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Int J Tuberc Lung Dis. 2016 Jan;20(1):24-42. doi: 10.5588/ijtld.15.0221.

Clinical implications of molecular drug resistance testing for Mycobacterium tuberculosis: a TBNET/RESIST-TB consensus statement.

Author information

1
<sup>*</sup>Institut d'Investigació Germans Trias i Pujol, Centro de Investigación Biomédica en Red Enfermedades Respiratorias, Universitat Autònoma de Barcelona, Badalona, Spain.
2
Institute of Medical Microbiology, National Centre for Mycobacteria, University of Zurich, Zurich, Switzerland.
3
TB Supranational Reference Laboratory, San Raffaele Scientific Institute, Milan, Italy.
4
University of Arkansas for Medical Sciences, Little Rock, Arkansas, USA.
5
Swiss Tropical and Public Health Institute, University of Basel, Basel, Switzerland.
6
National Reference Center for Mycobacteria, German Center for Infection Research (DZIF) Tuberculosis Unit, Research Center Borstel, Borstel, Germany.
7
Department of Epidemiology, Boston University School of Public Health, Boston, Massachusetts, USA.
8
Institut d'Investigació Germans Trias i Pujol, Centro de Investigación Biomédica en Red Enfermedades Respiratorias, Universitat Autònoma de Barcelona, Badalona, Spain.
9
Division of Molecular Mycobacteriology, DZIF Tuberculosis Unit, Research Center Borstel, Borstel, Germany.
10
Emerging Bacterial Pathogens Unit, San Raffaele Scientific Institute, Milan, Italy.
11
Division of Clinical Infectious Diseases, DZIF Tuberculosis Unit, Research Center Borstel, Borstel, Germany; Department of Medicine, University of Namibia School of Medicine, Windhoek, Namibia; Department of Medicine, Karolinska Institute, Stockholm, Sweden.

Abstract

The emergence of drug-resistant strains of Mycobacterium tuberculosis is a challenge to global tuberculosis (TB) control. Although culture-based methods have been regarded as the gold standard for drug susceptibility testing (DST), molecular methods provide rapid information on mutations in the M. tuberculosis genome associated with resistance to anti-tuberculosis drugs. We ascertained consensus on the use of the results of molecular DST for clinical treatment decisions in TB patients. This document has been developed by TBNET and RESIST-TB groups to reach a consensus about reporting standards in the clinical use of molecular DST results. Review of the available literature and the search for evidence included hand-searching journals and searching electronic databases. The panel identified single nucleotide mutations in genomic regions of M. tuberculosis coding for katG, inhA, rpoB, embB, rrs, rpsL and gyrA that are likely related to drug resistance in vivo. Identification of any of these mutations in clinical isolates of M. tuberculosis has implications for the management of TB patients, pending the results of in vitro DST. However, false-positive and false-negative results in detecting resistance-associated mutations in drugs for which there is poor or unproven correlation between phenotypic and clinical drug resistance complicate the interpretation. Reports of molecular DST results should therefore include specific information on the mutations identified and provide guidance for clinicians on interpretation and on the choice of the appropriate initial drug regimen.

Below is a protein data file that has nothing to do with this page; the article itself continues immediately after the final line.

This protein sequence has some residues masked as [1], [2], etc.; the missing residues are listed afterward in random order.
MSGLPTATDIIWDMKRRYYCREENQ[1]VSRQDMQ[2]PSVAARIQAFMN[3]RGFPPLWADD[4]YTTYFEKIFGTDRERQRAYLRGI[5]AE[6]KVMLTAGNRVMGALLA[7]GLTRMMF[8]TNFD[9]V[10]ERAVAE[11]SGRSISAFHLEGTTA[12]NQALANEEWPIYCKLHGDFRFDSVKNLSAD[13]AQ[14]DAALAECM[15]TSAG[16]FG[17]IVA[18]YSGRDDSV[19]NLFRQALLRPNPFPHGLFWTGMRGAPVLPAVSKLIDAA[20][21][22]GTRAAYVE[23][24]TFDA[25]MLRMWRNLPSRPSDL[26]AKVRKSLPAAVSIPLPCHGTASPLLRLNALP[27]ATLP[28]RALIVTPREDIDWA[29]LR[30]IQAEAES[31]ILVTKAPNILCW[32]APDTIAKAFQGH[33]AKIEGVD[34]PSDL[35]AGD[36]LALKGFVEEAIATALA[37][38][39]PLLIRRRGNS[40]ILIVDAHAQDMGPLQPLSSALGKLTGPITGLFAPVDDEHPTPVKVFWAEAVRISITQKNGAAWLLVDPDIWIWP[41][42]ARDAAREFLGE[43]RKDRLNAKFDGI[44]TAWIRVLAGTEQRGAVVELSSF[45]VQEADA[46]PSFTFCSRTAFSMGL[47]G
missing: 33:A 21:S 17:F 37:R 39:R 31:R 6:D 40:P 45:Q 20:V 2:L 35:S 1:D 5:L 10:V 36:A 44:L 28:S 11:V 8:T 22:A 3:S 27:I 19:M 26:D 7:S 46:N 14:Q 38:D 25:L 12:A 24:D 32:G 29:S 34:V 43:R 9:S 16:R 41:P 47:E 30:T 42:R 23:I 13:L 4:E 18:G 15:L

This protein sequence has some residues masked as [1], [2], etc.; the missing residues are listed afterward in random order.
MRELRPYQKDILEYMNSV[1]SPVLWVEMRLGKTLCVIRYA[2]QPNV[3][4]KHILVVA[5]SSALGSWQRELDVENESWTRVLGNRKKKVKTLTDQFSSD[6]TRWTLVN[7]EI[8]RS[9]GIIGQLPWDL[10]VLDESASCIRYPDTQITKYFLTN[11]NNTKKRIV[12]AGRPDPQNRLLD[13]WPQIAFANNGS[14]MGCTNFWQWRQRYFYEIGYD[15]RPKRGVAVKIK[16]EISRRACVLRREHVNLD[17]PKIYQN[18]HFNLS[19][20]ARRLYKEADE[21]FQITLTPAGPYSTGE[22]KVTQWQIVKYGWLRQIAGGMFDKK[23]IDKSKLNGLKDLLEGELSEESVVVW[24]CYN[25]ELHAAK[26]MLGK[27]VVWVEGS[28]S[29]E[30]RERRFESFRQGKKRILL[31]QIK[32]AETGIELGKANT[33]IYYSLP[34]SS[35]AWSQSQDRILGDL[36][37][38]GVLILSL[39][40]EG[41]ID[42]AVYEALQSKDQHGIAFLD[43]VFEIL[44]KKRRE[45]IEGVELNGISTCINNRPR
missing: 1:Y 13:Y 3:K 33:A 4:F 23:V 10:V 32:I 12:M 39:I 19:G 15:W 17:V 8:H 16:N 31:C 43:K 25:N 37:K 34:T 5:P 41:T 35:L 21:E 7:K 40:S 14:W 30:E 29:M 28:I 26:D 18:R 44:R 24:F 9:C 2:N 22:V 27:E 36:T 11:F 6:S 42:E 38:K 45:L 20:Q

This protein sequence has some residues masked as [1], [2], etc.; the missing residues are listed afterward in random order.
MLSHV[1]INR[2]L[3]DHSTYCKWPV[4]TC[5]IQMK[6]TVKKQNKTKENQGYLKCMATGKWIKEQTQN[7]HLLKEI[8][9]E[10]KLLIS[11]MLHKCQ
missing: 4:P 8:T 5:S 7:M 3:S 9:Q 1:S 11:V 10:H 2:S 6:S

PMID:
26688526
DOI:
10.5588/ijtld.15.0221
[Indexed for MEDLINE]

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